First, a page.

Navigation
Download the AMN app for your mobile device today - FREE!
  •  

Report: Trump wants new-age nuke agreement with Russia, China

An unarmed Minuteman III intercontinental ballistic missile launches during an operational test at Vandenberg Air Force Base, Calif., May 3, 2017. Defense Department officials cited the need for consistent congressional support for modernizing and maintaining effective nuclear deterrent systems during testimony on Capitol Hill, June 7, 2017. (2nd Lt. William Collette/U.S. Air Force)
May 22, 2020

President Donald Trump’s new top expert on arms control agreements is pushing for new nuke negotiations between the U.S. and Russia, and is trying to bring China into the agreement as well.

U.S. officials who spoke with The Wall Street Journal on the condition of anonymity said Marshall Billingslea, Trump’s senior envoy on arms control, is seeking new talks on a new nuclear treaty with Russian deputy foreign minister Sergei Ryabkov. The agenda for their meeting is still in the works, but the meeting is likely to take place in Vienna.

“We have agreed that as soon as possible, taking into account the Covid virus, we will get together to begin negotiations,” a senior Trump administration official told The Wall Street Journal.

The new treaty being discussed between Billingslea and Ryabkov would potentially go further than the current New START treaty by also including China in the arms control measures.

China has traditionally rejected arms control agreements and has no history of opening its doors to arms control inspectors.

- ADVERTISEMENT -

A U.S. official told The Wall Street Journal that the U.S. may use diplomatic and even economic means to get Russia to help bring China to the negotiating table.

“I am not going to pretend that this is going to be easy. It is something new: The trilateralization of nuclear arms control,” the source said. “The Chinese do not have the same history with arms-control verification, so this will be a learning experience for them, but it is an experience we expect them to gain.”

The arms control regulations in the new agreement would also potentially go further than those defined in the New START treaty. The extended provisions would cover all nuclear warheads, including those kept in storage or which are mounted on short-range systems.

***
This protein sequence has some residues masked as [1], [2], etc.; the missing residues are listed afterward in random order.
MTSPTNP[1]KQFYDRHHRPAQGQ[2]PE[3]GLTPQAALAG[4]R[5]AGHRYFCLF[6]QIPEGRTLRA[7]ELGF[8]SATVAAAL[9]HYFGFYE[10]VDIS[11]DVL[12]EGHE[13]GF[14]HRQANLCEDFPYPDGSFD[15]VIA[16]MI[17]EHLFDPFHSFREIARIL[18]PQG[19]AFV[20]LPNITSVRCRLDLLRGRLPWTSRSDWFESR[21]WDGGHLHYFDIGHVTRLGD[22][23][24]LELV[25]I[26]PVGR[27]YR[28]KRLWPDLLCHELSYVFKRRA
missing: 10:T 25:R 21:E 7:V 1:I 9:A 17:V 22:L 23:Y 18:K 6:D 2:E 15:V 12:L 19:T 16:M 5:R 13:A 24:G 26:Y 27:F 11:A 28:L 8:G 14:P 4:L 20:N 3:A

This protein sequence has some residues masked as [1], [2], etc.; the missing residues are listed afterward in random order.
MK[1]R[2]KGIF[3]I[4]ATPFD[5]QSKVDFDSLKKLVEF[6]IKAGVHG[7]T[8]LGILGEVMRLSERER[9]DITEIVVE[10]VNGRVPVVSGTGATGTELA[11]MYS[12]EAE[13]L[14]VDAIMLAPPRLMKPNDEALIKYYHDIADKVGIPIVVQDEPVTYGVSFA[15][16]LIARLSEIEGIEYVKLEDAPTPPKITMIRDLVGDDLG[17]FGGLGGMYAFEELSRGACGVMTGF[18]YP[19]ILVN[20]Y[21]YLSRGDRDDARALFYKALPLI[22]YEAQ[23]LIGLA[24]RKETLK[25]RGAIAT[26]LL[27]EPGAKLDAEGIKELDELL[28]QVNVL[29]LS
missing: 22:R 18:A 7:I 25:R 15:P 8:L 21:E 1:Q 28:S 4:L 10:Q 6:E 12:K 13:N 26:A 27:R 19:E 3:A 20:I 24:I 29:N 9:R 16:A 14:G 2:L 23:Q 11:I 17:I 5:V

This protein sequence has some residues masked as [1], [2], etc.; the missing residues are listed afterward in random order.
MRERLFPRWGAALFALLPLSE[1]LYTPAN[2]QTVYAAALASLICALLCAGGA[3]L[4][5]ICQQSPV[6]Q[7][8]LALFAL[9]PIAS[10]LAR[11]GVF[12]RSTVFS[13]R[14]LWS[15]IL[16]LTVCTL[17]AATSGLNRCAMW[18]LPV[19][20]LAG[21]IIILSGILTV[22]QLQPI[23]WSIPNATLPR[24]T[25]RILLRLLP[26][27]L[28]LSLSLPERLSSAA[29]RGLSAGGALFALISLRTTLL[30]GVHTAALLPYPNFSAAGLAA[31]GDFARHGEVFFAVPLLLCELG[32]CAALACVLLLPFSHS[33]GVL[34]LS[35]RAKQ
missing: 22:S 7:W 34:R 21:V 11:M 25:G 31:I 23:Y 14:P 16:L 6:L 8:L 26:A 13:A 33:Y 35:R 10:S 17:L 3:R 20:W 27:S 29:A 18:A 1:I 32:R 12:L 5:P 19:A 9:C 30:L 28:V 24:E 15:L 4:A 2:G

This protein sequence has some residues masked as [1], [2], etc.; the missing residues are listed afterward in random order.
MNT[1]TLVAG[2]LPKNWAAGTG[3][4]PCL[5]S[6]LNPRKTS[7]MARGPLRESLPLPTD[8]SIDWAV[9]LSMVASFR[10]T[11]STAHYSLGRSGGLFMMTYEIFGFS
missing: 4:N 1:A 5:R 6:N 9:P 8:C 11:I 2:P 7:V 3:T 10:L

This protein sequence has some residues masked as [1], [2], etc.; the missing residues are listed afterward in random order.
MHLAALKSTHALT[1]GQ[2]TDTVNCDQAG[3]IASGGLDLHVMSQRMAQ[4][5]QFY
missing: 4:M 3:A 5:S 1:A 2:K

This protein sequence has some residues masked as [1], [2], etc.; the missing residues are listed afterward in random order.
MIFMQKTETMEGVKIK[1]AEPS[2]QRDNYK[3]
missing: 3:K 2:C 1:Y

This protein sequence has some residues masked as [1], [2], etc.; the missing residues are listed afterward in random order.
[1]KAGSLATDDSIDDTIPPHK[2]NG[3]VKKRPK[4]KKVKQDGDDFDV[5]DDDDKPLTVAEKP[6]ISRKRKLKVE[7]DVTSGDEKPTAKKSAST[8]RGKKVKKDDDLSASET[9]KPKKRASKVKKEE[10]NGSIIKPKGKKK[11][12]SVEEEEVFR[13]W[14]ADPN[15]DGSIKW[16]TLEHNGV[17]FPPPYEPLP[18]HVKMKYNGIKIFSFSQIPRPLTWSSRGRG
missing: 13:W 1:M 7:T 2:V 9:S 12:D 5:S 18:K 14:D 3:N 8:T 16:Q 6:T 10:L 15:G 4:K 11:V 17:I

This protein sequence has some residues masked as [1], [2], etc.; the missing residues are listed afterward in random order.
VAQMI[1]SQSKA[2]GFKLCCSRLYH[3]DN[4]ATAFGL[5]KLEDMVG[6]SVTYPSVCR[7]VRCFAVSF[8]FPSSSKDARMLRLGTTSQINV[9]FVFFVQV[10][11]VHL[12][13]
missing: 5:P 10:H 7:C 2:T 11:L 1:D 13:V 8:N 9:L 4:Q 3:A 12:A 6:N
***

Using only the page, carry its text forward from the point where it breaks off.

The provision would help the U.S. to constrain Russia’s arsenal of tactical nuclear weapons, as well as Chinese warheads, which some China experts believe are often stored separately from their missiles.

Regulating down to the specific number of warheads would go further than past arms control agreements that have only measured the number of individual missiles, bombers, and warships capable of carrying nuclear warheads.

China has an estimated 320 nuclear warheads, according to the Federation of American Scientists. By the same group’s estimate the U.S. has 1,750 nuclear weapons and around 3,800 warheads in storage overall.

The U.S. Defense Intelligence Agency believes that China could more than double its nuclear arsenal over the next decade.

A new arms agreement constraining the three major nuclear powers could take years to negotiate.

Talk of a new arms control treaty comes amid U.S. moves to withdraw from the Treaty on Open Skies. The treaty allows for participating countries to fly surveillance flights over other member nations to observe military behavior and assure member nations that others are not planning military action and are being transparent. Secretary of State Mike Pompeo announced on Thursday the U.S. would be withdrawing from the deal over the course of the next six months, citing Russian noncompliance with the agreement.

The U.S. has already withdrawn from other arms control agreements, such as the Intermediate-range Nuclear Forces Treaty (INF), and Trump is reportedly considering letting another agreement, the New START treaty, expire.